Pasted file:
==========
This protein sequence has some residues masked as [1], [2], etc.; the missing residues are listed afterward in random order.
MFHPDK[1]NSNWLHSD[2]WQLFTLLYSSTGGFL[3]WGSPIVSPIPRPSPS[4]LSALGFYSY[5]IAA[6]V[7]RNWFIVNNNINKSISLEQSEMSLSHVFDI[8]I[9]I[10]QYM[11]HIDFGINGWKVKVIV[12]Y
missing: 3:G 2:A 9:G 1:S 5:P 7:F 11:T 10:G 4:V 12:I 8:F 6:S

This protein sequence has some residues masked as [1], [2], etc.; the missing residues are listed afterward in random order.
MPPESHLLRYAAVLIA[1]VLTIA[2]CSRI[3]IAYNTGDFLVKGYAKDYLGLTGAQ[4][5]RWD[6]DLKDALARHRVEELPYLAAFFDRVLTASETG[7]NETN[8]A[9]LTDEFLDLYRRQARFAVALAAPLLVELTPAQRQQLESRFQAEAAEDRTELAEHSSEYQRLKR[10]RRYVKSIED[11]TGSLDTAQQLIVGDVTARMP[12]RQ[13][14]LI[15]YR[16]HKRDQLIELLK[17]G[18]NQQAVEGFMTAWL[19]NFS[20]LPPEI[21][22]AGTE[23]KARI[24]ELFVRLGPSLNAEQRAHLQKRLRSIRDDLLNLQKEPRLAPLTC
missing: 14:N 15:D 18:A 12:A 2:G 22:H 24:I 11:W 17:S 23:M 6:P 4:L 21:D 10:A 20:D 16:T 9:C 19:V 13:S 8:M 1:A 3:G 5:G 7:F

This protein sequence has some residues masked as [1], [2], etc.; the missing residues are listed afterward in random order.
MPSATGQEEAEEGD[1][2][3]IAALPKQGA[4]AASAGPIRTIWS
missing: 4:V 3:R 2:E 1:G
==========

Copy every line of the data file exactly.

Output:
This protein sequence has some residues masked as [1], [2], etc.; the missing residues are listed afterward in random order.
MFHPDK[1]NSNWLHSD[2]WQLFTLLYSSTGGFL[3]WGSPIVSPIPRPSPS[4]LSALGFYSY[5]IAA[6]V[7]RNWFIVNNNINKSISLEQSEMSLSHVFDI[8]I[9]I[10]QYM[11]HIDFGINGWKVKVIV[12]Y
missing: 3:G 2:A 9:G 1:S 5:P 7:F 11:T 10:G 4:V 12:I 8:F 6:S

This protein sequence has some residues masked as [1], [2], etc.; the missing residues are listed afterward in random order.
MPPESHLLRYAAVLIA[1]VLTIA[2]CSRI[3]IAYNTGDFLVKGYAKDYLGLTGAQ[4][5]RWD[6]DLKDALARHRVEELPYLAAFFDRVLTASETG[7]NETN[8]A[9]LTDEFLDLYRRQARFAVALAAPLLVELTPAQRQQLESRFQAEAAEDRTELAEHSSEYQRLKR[10]RRYVKSIED[11]TGSLDTAQQLIVGDVTARMP[12]RQ[13][14]LI[15]YR[16]HKRDQLIELLK[17]G[18]NQQAVEGFMTAWL[19]NFS[20]LPPEI[21][22]AGTE[23]KARI[24]ELFVRLGPSLNAEQRAHLQKRLRSIRDDLLNLQKEPRLAPLTC
missing: 14:N 15:D 18:A 12:A 2:G 22:H 24:I 11:W 17:S 23:M 6:P 4:L 21:D 10:A 20:D 16:T 9:C 19:V 13:S 8:M 1:A 3:G 5:G 7:F

This protein sequence has some residues masked as [1], [2], etc.; the missing residues are listed afterward in random order.
MPSATGQEEAEEGD[1][2][3]IAALPKQGA[4]AASAGPIRTIWS
missing: 4:V 3:R 2:E 1:G